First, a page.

STOCKHOLM, Sweden – A first as far as we know, this is a first. There’s a company in Sweden implanting their employees with microchips. The employees getting the chips do it of their own volition.
It’s like some kind of syndrome of imprisonment where you come to love your captors… something like that. I’ll come up with a name. Give me a minute…
Stockholm Syndrome is a clinical diagnosis dating back to the 70s, where captives feel an alliance with their captors. The reference is to a hostage situation that took place in Stockholm in 1973. Victims of a bank robbery refused to testify against their captors in court after the affair.
This is how the world as we know it ends, where every doomsday prediction about Big Brother sprouts glorious wings and takes a flight through Hades. We are officially at the end of privacy’s sidewalk. Either that or everybody is overreacting.
The company provides network and office space to startups, which is kinda exciting. They’re not home to one cool new idea, but hundreds of them. Under their roof, ideas will become revolutions, not unlike the idea of chipping one’s own employees.
Said Patrick Mesterton of the project, “The biggest benefit I think is convenience.”
Epicenter employees use their chips to do everything, open doors, buy food, operate equipment, and anything they add to the list of tricks.
The possibilities included replacing most of the most important possessions in our lives: keys, cards, and IDs. The chip can replace them all.
It gives the bearer an identity number, like a hotel room number. This allows them to create an account and bill purchases to it. Forget Apple pay; I have Me Pay.
Forget Apple pay; I have Me Pay.
It’s not as sinister as it sounds. The rice-sized microchips are the same basic chip you put in your dog or cat. They’re radio frequency identification (RFID) chips, not strong enough for anyone to track them.
RFID chips last (darn close to) forever without a battery replacement, so their power consumption has to be low, making their range about six inches at best.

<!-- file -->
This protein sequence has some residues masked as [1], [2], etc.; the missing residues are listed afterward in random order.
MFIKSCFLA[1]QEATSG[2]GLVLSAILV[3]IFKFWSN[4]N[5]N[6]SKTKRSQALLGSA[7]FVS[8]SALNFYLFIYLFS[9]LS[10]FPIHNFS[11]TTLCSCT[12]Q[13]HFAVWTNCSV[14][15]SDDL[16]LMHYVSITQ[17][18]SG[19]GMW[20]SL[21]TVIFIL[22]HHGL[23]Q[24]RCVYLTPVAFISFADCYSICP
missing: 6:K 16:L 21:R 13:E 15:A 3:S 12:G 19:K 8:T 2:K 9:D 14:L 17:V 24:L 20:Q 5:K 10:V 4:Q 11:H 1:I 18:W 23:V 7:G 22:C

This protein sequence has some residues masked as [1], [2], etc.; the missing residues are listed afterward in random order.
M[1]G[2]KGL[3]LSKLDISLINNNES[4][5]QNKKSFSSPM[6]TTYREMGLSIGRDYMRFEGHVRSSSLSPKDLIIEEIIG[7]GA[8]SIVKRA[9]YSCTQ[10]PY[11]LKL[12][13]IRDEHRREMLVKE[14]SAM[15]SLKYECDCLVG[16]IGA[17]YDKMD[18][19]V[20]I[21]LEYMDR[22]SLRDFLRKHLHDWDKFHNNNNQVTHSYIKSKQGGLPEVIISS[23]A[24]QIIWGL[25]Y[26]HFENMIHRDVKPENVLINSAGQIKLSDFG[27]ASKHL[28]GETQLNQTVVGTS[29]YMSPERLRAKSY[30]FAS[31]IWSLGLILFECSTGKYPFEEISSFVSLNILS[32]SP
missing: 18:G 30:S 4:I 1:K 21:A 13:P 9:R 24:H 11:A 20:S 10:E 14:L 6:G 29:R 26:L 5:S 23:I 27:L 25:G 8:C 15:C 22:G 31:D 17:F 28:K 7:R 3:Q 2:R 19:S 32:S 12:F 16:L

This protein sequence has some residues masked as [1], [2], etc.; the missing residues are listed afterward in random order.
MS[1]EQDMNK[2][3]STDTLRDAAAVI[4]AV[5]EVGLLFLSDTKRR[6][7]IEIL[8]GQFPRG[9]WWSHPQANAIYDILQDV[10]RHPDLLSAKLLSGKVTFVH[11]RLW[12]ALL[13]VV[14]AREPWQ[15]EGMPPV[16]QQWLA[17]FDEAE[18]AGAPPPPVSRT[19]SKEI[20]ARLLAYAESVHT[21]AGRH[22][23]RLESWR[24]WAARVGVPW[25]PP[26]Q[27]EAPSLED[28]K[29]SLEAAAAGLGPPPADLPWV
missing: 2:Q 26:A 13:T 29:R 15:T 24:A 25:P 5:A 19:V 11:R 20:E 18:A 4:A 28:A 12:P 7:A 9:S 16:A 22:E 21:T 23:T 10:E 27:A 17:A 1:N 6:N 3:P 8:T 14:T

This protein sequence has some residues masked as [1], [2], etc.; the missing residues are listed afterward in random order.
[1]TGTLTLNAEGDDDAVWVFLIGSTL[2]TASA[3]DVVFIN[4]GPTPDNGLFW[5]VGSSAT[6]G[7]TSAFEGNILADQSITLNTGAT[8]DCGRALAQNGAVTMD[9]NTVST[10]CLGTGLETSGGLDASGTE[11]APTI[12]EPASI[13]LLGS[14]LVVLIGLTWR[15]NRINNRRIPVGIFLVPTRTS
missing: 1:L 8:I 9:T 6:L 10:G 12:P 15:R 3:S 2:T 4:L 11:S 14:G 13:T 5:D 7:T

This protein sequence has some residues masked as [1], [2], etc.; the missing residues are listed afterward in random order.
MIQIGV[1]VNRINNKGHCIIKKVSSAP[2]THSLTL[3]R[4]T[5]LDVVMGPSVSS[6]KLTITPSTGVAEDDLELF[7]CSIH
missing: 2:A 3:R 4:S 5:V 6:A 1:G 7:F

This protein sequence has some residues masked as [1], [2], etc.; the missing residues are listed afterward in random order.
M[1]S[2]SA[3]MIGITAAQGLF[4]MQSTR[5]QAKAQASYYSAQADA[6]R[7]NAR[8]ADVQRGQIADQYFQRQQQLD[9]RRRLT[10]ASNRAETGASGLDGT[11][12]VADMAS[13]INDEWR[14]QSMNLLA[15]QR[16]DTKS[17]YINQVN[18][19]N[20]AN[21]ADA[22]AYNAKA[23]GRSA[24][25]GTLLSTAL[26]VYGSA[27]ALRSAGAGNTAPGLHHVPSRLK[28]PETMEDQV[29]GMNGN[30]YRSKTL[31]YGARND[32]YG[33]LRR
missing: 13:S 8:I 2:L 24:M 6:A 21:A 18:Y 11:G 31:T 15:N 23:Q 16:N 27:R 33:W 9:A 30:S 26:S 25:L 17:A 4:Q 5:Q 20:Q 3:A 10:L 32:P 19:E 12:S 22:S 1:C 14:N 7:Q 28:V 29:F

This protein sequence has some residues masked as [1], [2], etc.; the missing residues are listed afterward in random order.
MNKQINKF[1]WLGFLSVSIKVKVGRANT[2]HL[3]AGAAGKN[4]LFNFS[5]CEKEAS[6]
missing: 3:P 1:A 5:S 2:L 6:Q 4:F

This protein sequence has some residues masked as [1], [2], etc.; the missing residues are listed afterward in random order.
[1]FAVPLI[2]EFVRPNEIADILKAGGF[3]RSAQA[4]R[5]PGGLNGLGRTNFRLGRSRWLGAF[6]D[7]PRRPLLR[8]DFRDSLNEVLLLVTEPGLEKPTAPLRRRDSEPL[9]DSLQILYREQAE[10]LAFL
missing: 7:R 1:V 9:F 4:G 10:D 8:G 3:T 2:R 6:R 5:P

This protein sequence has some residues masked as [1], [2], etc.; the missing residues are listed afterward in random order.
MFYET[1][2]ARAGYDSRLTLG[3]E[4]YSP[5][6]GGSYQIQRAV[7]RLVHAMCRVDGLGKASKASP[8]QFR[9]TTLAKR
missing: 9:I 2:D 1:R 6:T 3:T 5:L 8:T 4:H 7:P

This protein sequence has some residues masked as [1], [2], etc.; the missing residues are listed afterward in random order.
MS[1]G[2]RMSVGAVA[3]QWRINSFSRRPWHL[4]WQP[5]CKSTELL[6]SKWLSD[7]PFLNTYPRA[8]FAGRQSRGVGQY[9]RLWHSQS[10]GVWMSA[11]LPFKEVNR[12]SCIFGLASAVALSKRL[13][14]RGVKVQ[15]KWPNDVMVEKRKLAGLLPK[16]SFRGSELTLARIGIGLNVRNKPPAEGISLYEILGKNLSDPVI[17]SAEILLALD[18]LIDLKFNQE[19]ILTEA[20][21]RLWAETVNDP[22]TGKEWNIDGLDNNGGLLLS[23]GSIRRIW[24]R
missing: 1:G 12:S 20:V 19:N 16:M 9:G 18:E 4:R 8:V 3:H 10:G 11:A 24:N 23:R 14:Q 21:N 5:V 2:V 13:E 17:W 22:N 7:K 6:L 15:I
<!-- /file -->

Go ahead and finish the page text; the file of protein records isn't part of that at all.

The only way someone could use one to track you is if you hacked your smartphone to bridge your GPS location with your RFID chip. Then you’d have to keep your phone to the implant to ensure constant tracking.
In other words, the only harm to the employees of Epicenter is possible infections.
Beyond giving employees the ability to buy food and open doors, a RFID chip gives them unbeatable security. For bother Epicenter and the employees, what they access Epicenter tracks.
It would be difficult to forge my RFID signature while I was conscious to make it look like I hacked the building security system. Likewise, you can’t buy food on my dime without removing my hand where the chip lives.
My phone, however, could give you access to my bank accounts or other persona data, and I could lose that thing ten times a day. Good luck losing an implant.
The easy argument is, “today it’s a harmless chip, tomorrow it’s a more sophisticated tracking device.” Once we get used to the idea of companies implanting technology, we’re on a slippery slope to an Orwellian future.
It’s true. This could happen. Any argument I would make against this would only further steel one’s concerns if he had any. This hasn’t stopped Epicenter employees from lining up for their chip.
As of this writing, they’ve chipped 150 employees.
Are we losing our privacy more and more every day? Perhaps, but our means of encryption also grow. It seems we will continue to forfeit and gain in this privacy paradox for the foreseeable future. Don’t get chipped if you don’t want to.
Source: Malaysian Digest